i never ever use almond with skin for any purpose in baking,i just dont like it personaly.egg whites should be older (no very fresh ones).if you seperate your own, let the white sit for atleast 1 day.it helps brake the albumen so its not strandy for this recipe.its a shame that no one have a wheele grinder here. it realy is a marvelouse simple machine that has so many advantages over a prossesor.i think you should all start asking about it, maybe they will start selling them here.its not an expensive machine,but its heavy.
if the nuts get oily, grind them with some of the powdered sugar in the recipe, this will help keep the mixture dryer longer in the prossesor but eventualy it will start to become a praline paste if you are not carefull.
when i make tpt ,i dry my almonds in the oven ,250 f, for 10-15 min.without coloration.this helps unlock the almond flavor and help making a finer powder out of them.
|By tj on Sunday, April 16, 2000 - 11:12 pm: Edit|
for TPT there is only one ration.it comes from the name "tant pour tant" or as much as, or equal parts of... 1:1 .
in my recipe i use tpt almond/powder sugar, plus extra powder sugar mixed in with the tpt.
|By tj on Sunday, April 16, 2000 - 11:21 pm: Edit|
as far as w.debord question on shelf life,
macarons only last a few days , or up to a week in an air tight container.they can be frozen but only in an air tight continer cause they can easyly pick odors in the freezer.the problem is with the size .the smaller the baked product the faster it will stale.or loose moisture.so large macarons will last maybe a few days longer at best.but most people preffer the small size macarons ,so you need to make them avery 2 or 3 days.just like regular cookies.i sometimes use macarons as a base for my cakes, i pipe a large disk of the batter on silpat ,like a meringue disk, and use it as a layer in a cake.one of the best layers for a cake ever....try it...and in different flavours too....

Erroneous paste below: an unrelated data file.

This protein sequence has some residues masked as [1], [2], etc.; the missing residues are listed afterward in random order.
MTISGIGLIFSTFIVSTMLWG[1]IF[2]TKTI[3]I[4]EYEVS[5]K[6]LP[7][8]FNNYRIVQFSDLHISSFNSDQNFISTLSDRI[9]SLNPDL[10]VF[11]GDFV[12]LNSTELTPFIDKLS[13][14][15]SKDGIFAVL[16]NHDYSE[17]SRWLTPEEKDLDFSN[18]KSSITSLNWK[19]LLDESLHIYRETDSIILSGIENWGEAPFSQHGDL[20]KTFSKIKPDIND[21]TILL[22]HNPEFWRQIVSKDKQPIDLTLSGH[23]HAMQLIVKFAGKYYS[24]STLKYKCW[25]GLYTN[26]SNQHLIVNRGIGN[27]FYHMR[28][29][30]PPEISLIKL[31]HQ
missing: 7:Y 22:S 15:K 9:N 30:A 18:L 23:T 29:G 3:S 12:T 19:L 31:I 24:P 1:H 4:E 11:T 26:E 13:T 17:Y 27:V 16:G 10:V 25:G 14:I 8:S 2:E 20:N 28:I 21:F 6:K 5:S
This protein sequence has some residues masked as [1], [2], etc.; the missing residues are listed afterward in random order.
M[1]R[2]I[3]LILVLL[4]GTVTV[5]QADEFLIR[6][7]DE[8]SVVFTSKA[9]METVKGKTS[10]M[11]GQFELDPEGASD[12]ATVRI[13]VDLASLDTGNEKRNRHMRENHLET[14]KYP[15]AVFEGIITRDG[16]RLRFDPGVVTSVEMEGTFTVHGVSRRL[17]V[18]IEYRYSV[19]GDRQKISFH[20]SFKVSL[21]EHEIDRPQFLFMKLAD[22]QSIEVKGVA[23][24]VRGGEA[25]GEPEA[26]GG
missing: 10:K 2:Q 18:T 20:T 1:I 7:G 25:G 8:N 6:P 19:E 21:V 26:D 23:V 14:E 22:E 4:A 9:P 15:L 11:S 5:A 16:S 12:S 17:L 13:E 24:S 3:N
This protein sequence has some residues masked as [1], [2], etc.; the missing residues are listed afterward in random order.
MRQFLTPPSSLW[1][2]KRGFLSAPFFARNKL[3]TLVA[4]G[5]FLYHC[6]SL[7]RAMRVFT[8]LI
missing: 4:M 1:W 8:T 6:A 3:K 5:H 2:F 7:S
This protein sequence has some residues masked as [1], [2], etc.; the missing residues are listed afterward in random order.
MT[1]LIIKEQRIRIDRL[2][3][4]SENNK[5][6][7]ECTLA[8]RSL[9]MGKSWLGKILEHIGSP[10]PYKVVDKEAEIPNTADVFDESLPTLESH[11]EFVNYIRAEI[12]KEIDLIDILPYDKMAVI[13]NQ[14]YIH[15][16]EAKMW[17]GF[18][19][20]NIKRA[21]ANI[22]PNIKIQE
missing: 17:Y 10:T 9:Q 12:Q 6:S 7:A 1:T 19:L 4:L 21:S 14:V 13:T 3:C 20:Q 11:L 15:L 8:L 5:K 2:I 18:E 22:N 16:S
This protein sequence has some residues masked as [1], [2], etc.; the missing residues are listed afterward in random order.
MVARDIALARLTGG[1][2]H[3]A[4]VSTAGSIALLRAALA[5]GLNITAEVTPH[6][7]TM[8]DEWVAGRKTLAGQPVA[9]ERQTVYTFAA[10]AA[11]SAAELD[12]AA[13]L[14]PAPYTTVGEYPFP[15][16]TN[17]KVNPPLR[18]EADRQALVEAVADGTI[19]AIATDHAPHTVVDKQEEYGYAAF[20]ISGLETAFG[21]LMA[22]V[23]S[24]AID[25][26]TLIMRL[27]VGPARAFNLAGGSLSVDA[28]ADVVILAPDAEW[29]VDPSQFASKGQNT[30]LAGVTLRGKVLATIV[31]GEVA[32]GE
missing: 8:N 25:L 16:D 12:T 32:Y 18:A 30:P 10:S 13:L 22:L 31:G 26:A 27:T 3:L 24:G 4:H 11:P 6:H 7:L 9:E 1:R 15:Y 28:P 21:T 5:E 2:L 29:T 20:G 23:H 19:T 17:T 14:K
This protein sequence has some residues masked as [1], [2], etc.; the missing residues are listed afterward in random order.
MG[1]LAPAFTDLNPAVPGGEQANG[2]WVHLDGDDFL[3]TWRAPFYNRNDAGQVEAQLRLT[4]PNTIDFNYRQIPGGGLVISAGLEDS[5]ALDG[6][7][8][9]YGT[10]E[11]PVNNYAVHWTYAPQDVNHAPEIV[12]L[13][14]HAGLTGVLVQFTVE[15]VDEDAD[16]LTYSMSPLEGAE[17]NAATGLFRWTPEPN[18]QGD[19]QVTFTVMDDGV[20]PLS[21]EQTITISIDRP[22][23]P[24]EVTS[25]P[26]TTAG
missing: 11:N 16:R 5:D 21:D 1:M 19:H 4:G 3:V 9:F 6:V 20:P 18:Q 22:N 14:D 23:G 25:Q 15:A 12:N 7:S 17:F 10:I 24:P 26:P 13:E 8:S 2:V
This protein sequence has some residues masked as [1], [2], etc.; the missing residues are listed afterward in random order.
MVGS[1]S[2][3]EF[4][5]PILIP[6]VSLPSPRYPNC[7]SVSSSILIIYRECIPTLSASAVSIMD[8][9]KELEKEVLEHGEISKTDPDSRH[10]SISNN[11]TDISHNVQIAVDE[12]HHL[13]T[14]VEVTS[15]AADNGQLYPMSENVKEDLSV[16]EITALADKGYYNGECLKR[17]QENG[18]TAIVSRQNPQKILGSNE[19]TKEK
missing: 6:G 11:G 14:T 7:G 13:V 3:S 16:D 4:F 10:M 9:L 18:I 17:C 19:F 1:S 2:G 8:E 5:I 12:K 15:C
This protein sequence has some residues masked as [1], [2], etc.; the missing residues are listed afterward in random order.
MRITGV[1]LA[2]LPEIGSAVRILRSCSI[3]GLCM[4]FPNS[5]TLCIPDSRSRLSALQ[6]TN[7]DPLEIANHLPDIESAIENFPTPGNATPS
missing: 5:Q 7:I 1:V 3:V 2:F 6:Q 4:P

|By W.DeBord on Monday, April 17, 2000 - 08:08 am: Edit|
tj I have used macaroon layers in my cakes also. A large PROBLEM I have at my job is everything (except afew centerpiece items) must be pre-sliced before I put it out on a buffet. So the problem I'm leading to is, I have NOT found a macaroon recipe that is suitable in my "preslice" situation. (Off subject: this is also a problem with meringues, I can't use them very much).
Could you guide me with a recipe or provide some advice on how to over come the slicing issue?